Mulroy later said that he had made no promises to Kyle and had voted for him on the first ballot as a courtesy but had always anticipated voting for Gomes in what he expected would be some subsequent ballot. Whatever Mulroy's motives, his action was, to say the least, an eyebrow-raiser, and he had best not be expecting a place on Kyle's Christmas card list this year.

This was the second time in a two-year span that Kyle had suffered a sudden reverse at the hands of a fellow Democrat on the commission. In 2011, he had applied for the position of interim member of the Unified School Board, just then being appointed by the commission, and was within a vote of victory when Democrat Justin Ford decided to cast his vote for Republican Kevin Woods, Kyle's opponent and, thereby, the victor.

It should be noted that Mulroy was not the only Democrat ultimately recorded as voting for Gomes. So were Melvin Burgess and Henri Brooks.

• Brooks would figure as one of the principals in another surprising development Monday, and this one, too, had some importance. This was regarding a resolution authorizing the payment of some $103,889.28 to the lawyers engaged by the commission to litigate the ongoing school-merger controversy. This is the kind of vote that normally, with all 13 members voting, gets an 8-5 outcome, with the supporters of school merger in the majority and opponents, mainly suburban members who support municipal school districts, in the minority.

This time the resolution failed, however, getting only six of the seven votes needed for passage. The vote was taken in the immediate aftermath of a philippic made by Brooks against Chairman Ritz, a merger supporter, whom she accused of speaking to her rudely. Whether for that reason or some other, Brooks abstained from voting. And Democrat Bailey, another merger supporter, was temporarily out of the chamber.

Presumably, the commission will have opportunities to vote again on the matter at a subsequent meeting.

• The other major development at Monday's meeting was the commission's vote, by the aforesaid 8-5 margin — seven Democrats plus Ritz versus five Republicans — to approve an ordinance, on third and final reading, to exempt from Shelby County residence requirements all of the erstwhile Memphis City Schools teachers coming into the new county system via merger.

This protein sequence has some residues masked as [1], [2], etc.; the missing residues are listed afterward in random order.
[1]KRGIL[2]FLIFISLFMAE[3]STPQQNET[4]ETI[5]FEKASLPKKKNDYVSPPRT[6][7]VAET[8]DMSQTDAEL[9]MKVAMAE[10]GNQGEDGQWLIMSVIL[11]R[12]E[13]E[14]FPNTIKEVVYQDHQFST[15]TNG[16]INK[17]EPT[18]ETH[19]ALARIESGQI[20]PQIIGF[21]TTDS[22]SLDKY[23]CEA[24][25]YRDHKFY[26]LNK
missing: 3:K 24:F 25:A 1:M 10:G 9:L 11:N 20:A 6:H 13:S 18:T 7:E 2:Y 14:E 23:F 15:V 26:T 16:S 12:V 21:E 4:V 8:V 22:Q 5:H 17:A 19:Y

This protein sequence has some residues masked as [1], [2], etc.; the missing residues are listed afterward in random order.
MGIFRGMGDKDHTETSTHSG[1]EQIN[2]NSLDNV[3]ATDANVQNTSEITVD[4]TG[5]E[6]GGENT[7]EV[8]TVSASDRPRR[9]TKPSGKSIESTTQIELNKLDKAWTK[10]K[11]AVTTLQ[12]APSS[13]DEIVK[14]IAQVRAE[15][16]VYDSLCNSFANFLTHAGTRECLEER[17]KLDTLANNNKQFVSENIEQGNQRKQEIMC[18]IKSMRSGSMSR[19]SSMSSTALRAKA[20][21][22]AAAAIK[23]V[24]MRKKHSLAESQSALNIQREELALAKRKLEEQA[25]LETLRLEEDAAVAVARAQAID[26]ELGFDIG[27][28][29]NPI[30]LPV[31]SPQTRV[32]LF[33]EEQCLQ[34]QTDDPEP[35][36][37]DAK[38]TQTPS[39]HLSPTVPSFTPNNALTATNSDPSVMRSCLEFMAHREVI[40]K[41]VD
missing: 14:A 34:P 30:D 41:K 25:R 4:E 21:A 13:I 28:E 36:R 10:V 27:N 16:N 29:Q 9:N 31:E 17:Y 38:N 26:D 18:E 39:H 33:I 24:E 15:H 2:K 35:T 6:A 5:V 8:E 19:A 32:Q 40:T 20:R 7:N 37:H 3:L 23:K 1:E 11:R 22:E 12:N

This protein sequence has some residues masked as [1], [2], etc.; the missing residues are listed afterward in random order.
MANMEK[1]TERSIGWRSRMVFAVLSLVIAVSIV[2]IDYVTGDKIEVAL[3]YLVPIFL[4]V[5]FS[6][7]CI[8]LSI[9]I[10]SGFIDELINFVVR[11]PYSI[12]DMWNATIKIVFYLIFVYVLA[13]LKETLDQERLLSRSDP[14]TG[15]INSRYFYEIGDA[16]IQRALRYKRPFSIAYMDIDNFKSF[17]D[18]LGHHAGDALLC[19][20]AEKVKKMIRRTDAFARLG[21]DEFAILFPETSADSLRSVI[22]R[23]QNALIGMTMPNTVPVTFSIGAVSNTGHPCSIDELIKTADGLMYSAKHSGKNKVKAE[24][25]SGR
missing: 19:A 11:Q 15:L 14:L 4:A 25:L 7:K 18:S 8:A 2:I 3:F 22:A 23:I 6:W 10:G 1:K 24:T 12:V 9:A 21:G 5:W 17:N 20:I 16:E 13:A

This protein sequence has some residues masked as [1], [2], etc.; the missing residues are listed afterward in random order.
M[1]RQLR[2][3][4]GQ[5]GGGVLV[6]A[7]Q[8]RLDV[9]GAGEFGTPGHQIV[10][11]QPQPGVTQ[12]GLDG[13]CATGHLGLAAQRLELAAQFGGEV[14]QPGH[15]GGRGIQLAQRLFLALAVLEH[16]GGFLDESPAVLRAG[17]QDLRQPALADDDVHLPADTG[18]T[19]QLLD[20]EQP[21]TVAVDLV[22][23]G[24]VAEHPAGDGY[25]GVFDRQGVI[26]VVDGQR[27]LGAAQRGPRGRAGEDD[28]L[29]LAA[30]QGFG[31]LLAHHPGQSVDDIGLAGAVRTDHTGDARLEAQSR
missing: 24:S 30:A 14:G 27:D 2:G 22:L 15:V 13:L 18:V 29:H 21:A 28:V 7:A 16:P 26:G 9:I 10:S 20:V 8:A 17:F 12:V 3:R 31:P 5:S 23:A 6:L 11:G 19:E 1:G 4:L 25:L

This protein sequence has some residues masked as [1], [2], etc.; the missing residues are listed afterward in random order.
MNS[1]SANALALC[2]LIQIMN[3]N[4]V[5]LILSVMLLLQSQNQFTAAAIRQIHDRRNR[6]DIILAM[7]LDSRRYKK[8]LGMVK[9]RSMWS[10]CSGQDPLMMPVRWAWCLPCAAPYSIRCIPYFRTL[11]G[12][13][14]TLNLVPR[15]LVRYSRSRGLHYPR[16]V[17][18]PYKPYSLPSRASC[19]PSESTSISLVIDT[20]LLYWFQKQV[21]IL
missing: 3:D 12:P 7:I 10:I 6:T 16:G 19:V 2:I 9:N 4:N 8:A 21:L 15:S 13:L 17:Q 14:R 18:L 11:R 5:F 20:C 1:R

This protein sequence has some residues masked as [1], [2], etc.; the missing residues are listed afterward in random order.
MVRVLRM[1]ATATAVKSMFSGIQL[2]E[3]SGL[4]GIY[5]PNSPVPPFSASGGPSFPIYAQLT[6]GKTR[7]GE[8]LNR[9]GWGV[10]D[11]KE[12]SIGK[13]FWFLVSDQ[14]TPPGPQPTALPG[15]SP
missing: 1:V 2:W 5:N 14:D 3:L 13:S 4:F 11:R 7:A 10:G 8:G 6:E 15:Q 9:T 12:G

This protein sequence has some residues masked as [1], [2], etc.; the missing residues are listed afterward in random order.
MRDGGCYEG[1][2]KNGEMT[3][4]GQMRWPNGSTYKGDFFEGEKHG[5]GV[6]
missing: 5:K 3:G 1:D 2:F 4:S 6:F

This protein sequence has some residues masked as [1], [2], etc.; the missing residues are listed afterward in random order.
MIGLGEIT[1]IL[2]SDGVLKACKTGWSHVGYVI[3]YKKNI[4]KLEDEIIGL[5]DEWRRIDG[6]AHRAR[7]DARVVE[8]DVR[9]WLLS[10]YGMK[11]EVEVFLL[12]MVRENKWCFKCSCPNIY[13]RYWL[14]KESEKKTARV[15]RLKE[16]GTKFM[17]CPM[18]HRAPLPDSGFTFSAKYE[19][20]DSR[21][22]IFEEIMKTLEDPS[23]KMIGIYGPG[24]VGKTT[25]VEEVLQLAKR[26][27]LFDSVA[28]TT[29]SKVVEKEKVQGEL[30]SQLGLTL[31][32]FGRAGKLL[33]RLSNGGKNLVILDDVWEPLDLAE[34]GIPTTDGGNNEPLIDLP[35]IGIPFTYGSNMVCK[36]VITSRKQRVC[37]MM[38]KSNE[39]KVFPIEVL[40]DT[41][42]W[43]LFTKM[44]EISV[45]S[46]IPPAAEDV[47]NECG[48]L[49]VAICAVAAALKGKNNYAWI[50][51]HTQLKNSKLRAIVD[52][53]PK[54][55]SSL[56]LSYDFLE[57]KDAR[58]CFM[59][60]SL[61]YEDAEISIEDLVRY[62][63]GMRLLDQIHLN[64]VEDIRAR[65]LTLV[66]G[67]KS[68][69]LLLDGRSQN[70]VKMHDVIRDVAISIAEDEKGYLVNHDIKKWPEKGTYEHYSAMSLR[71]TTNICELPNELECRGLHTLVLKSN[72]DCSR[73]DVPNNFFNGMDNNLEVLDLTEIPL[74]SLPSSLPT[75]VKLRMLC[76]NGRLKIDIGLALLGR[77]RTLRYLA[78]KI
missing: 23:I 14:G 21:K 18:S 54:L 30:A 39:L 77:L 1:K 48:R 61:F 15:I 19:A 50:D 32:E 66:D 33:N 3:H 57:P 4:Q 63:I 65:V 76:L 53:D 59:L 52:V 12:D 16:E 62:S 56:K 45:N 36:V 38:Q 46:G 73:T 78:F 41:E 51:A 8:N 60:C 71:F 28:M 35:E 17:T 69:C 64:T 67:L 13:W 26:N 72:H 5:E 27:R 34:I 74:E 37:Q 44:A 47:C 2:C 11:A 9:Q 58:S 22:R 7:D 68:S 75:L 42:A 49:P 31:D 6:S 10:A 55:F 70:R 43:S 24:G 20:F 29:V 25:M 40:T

Another ordinance, proposed by Millington's Roland, a vehement foe of merger, would have authorized a referendum on the issue of revising the county charter so as to eliminate the residency requirements for all county employees. To reject this ordinance after passing the preceding one would be "hypocrisy," said Roland, who went on to say, "I know a lot of people in Nashville. Surely you wouldn't want the legislature to see this."

When his proposal went down 8-5 (though with a different mix of ayes and nays than usual), Roland, who has taken to suggesting with increasing intensity and frequency that he, in effect, sits at the right hand of Ron Ramsey, thundered that the legislature might be brought to overrule the commission's previous vote to enlarge the permanent Unified School Board from seven to 13.

• The Tennessee General Assembly was, however, moving quickly toward a scheduled mid-April adjournment, and, though school legislation favored by Shelby County's suburban municipalities — bills to enable municipal schools and private-school vouchers, among others — still had some hoops to pass through, they seemed headed toward final passage this week or next.          

In a longish chat with reporters last week, Ramsey made the case for the legislature's current pell-mell progress toward adjournment as a matter of recovering what had once been the norm. Ramsey also strongly advocated legislation, now scheduled for consideration in the assembly's final week, that would allow the nomination of U.S. Senate candidates by party caucuses in the legislature rather than, as at present, in open public primaries.